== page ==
The average bursary awarded was reconciliation was completed jointly with approximately £70 for 2011. the Offshore Office to ensure all the Compared with 2010, 93 bursaries bursaries agreed were actually used and with an average of approximately £80 the value of the bursaries tally with the were awarded, totalling £7,305. payment records this was particularly Usually bursaries that one cadet is important with the Tall Ships Bursaries, prevented from accepting is transferred because of the high value of the awards. to a similar cadet in the same sea cadet The bursary email address had been a unit, so the eight cancellations were great success this season, greatly when one unit cancelled funding for a simplifying the administration. voyage on Petchey, because they found Assuming demand for bursaries alternative funding. continues at the same rate in 2012, the Applications for funding was minimal club should be working on a target for the remainder of the season, some expenditure of approximately £13,000. tidying up of the bursaries account was The Committee should consider this required in November, when a matter at the January meeting.
Little Brigs – Update
ittle Brigs have had another ‘interesting’ year: we had another deployment to Liverpool (by lowloader) and managed to take over 200 youngsters sailing in Salthouse Dock. This is the third year we had been there and we hope to be back yet again in 2012. The rest of the year we have worked out of our homebase of Cowes, with a week in Lymington. Charters had been a mix of sailing with local youngsters, birthday trips and adult teambuilding. We had
also been working with some local Sea Cadet units and hope to expand on this in 2012. In October we entered the ASTO Small Ships race (again) and with almost perfect weather (good breeze and a reduced sea state) and a special course, both brigs crossed the finishing line (a first) and also won a number of prizes including the Richard Langhorn trophy – for BOB ALLEN – for the vessel that best represents the spirit of the race.
Acknowledgements Once again a big thank-you to Photolink Creative Group for producing this edition. Thanks also to all the contributors for their pictures and articles. 05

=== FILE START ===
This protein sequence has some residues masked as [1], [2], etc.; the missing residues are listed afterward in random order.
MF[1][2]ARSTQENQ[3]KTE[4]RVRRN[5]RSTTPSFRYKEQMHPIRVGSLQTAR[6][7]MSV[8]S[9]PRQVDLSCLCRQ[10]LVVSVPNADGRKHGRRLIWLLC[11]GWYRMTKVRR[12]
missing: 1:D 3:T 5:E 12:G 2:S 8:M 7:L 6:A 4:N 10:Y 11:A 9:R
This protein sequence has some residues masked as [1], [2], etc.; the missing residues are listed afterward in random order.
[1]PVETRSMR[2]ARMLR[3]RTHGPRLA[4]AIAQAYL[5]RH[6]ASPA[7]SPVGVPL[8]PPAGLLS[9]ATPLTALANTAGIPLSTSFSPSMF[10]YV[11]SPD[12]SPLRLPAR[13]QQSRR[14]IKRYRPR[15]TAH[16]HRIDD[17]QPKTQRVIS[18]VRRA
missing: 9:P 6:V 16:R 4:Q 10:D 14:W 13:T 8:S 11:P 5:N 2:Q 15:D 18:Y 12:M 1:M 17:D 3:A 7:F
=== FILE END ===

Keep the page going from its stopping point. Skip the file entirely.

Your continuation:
Square Rigger AGM Fort Blockhouse Gosport 24th September 2011
his year’s AGM broke with custom and saw the Club visit Fort Blockhouse in Gosport for its 40th Anniversary Meeting. In what used to be HMS Dolphin, the Navy’s submarine headquarters, it was a chance to get close to all the premier historical Naval sites and Naval traditions associated with the area.
A sizeable turnout of over 35 members attended the AGM in the morning and were welcomed by our President, Commodore Roger Parker, RN (Retd.), when he announced the recipient for the special award to the most outstanding sea cadet this year. Generously donated by Jane Hughes, the sister of the late Martin Henwood, this prize of £1,000 is to cover the cost of a voyage to experience life aboard a Tall Ship – a story we will return to later. The Club was pleased to welcome The Hon Martin Jay, CBE DL, the Deputy Lord Lieutenant of Hampshire and Dr. Sandra Jay, together with Councillor Richard Dickson, the Deputy Mayor of Gosport and Mrs. Roberta Irvine, the Deputy Mayoress of Gosport, among a large party of local dignitaries. 06
They were able to join us for lunch the Visitor’s Programme and learn a little bit about the Club and its activities. Also in attendance were several old friends from the very earliest days including Lady Bell-Davies wife of the late Sir Lancelot Bell-Davies along with Rosemary and Colin Mudie and Frank and Kirsten Scott. The afternoon’s programme began with the showing of an old black and white video about the building, launching and naming of Royalist. This somewhat emotional film was located by Keith Smeaton who kindly offered it to the Club for this event. There were many recognisable faces, some of whom were present today to see themselves as they were 40 years ago! Our President then gave a very interesting talk about the origins and history of the Club, its contributions to Royalist over the years and he included some colourful anecdotes about past members!